Palace Park

Entrance to Wenckheim Palace Park (car park)

After parking in the car park, you can enter the Palace Park on foot.

The designer of the 1870s English landscape park is unclear, although the commissioners of construction, Frigyes and Krisztina Wenckheim, were close friends with the comital family Bolza of Szarvas, whose famous park (now the Szarvas Arboretum, also known as the Pepi Garden) served as a model for the gardens in Ókígyós. József Bolza, or Count Pepi, as he was better known to his contemporaries, was a frequent visitor to Wenckheim Palace. It is very likely that there was a lively exchange of experiences and possibly plants with the creators of the “Pepi Garden” in Szarvas. Given that the palace was designed by the renowned architect of the time, Miklós Ybl, the designer of the park must have been an expert in cutting-edge garden design.

Since Wenckheim Palace Park was designed in the historicist style, no significant alterations had been made to it until the 1930s. The only modifications were the construction of certain “amenities” and the planting of flowers in the ornamental geometric garden area in front of the palace, known as the ‘pleasure ground’. Frigyes Wenckheim and his wife, Krisztina, had seven children, for the amusement of whom they built a playground and doll’s house, and later a ‘mini-zoo’. The zoo’s inhabitants may have included horses, ornamental pheasants, peacocks, dogs, goats, and cats, and a monkey house was built to care for three chimpanzees.

Later, as the children’s children became guests of the palace, new fashionable play areas appeared in the park: a swimming pool, a polo pitch, an “equine swimming” pool, a tennis and gymnastics court, and even an aeroplane runway with a hangar near the park.

The primary sources indicating the former layout of the park are the cadastral map of 1883 and its preliminary sketch, which depict the system of garden paths, the distribution of artificial openings, clearances, groups of trees, flower beds, and the pheasant grove in great detail. This also demonstrates the layout of the boating lake with its islands and iron arch bridge, as well as the garden structures (gatehouses, gas house/ice cellar). Also pictured is the pleasure ground, with the fountain in the centre.


The playground built for the youngest visitors of Wenckheim Palace is a reminiscence of life in the Palace Park. The monkey house was designed to amuse the children and instil an appreciation for animals. It was originally used for raising pheasants, especially the silver pheasants and peacocks that used to grace the park, and when the number of animals increased by three chimpanzees, a separate monkey house was constructed.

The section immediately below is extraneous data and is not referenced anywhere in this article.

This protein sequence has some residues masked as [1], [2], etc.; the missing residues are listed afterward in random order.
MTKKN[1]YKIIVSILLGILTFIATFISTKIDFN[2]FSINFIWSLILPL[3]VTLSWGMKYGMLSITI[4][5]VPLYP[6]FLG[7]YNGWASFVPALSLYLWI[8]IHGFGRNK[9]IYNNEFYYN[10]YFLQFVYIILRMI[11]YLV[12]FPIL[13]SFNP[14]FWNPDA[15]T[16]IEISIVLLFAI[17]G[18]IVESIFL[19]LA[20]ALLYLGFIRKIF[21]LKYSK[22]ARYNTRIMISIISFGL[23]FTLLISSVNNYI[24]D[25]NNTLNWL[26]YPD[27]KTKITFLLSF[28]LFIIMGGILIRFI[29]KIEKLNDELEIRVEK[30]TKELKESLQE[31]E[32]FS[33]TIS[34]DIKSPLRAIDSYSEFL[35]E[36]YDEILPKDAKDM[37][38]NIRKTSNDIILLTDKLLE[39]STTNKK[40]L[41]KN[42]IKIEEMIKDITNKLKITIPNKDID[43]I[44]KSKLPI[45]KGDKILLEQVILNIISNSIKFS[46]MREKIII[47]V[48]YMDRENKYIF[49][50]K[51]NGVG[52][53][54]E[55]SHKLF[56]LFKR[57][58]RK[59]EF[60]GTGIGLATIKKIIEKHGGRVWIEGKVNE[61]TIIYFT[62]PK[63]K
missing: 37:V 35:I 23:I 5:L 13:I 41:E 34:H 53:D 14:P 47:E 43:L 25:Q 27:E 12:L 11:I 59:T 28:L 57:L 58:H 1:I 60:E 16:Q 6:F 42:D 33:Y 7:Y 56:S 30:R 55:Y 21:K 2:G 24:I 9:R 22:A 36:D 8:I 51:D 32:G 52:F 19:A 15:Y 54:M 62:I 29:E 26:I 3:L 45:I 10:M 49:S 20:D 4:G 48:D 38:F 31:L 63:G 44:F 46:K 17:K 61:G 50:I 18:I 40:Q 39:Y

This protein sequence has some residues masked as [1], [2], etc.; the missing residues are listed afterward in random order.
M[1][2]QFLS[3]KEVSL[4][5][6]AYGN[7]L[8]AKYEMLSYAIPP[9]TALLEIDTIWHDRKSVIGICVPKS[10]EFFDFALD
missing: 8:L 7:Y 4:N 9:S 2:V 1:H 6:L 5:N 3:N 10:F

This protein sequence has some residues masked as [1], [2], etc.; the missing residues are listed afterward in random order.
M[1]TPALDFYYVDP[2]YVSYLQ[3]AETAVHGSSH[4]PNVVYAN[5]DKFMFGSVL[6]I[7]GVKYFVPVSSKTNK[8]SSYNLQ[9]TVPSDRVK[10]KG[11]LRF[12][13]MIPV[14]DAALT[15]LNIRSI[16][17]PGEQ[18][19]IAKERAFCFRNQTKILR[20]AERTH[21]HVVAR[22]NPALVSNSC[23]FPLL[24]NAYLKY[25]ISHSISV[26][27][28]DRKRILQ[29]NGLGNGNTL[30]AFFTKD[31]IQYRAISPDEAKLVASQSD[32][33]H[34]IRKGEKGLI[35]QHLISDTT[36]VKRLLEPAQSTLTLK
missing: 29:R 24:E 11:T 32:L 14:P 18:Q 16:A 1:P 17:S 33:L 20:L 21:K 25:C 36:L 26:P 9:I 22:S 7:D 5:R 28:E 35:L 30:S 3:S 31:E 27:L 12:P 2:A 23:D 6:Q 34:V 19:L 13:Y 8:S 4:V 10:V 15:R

Palm House (now the terrace of Café Krisztina)

Similar to the other palaces built in the period, the Palace of Kígyós had a conservatory that was accessible from both the dining room and the park. As its location implies, the conservatory was primarily used for social purposes and only secondarily as a greenhouse. Similar to the drawing rooms, the library, the smoking room, and the pipe room, it was a setting for casual conversation following formal meals.

Not only the conservatory, but also the well-maintained park, was a testament to the love of plants. The palm house was also used to overwinter the palm trees that used to line the paths during the warm seasons.

The pleasure ground, an artificially created geometric garden space, is a characteristic feature of historicising gardens. Hence the name of the form: pleasure = pleasure, enjoyment, beauty, and ground = plot, area. The pleasure ground is an extension of the living area and a visual and functional transition between the palace and the park. Steps lead up from the terrace in front of Wenckheim Palace in Szabadkígyós to the pleasure ground, which today features a fountain surrounded by a stone pool. It is enclosed by a manicured box hedge. The open grassy area to the south of the pleasure ground is described as having been used for polo matches since the 1920s.

Around 1870, an irregularly shaped artificial lake with an island, inlets, and several bridges was created northeast of the palace. The lake, with a sluice at its eastern end, continues to be fed by the Zsigmondy Spring

A so-called ‘doll’s house’, a cottage with a porch resembling a peasant house,s supplied with a beehive oven and with playrooms created for the Count’s children, was built northwest of the lake.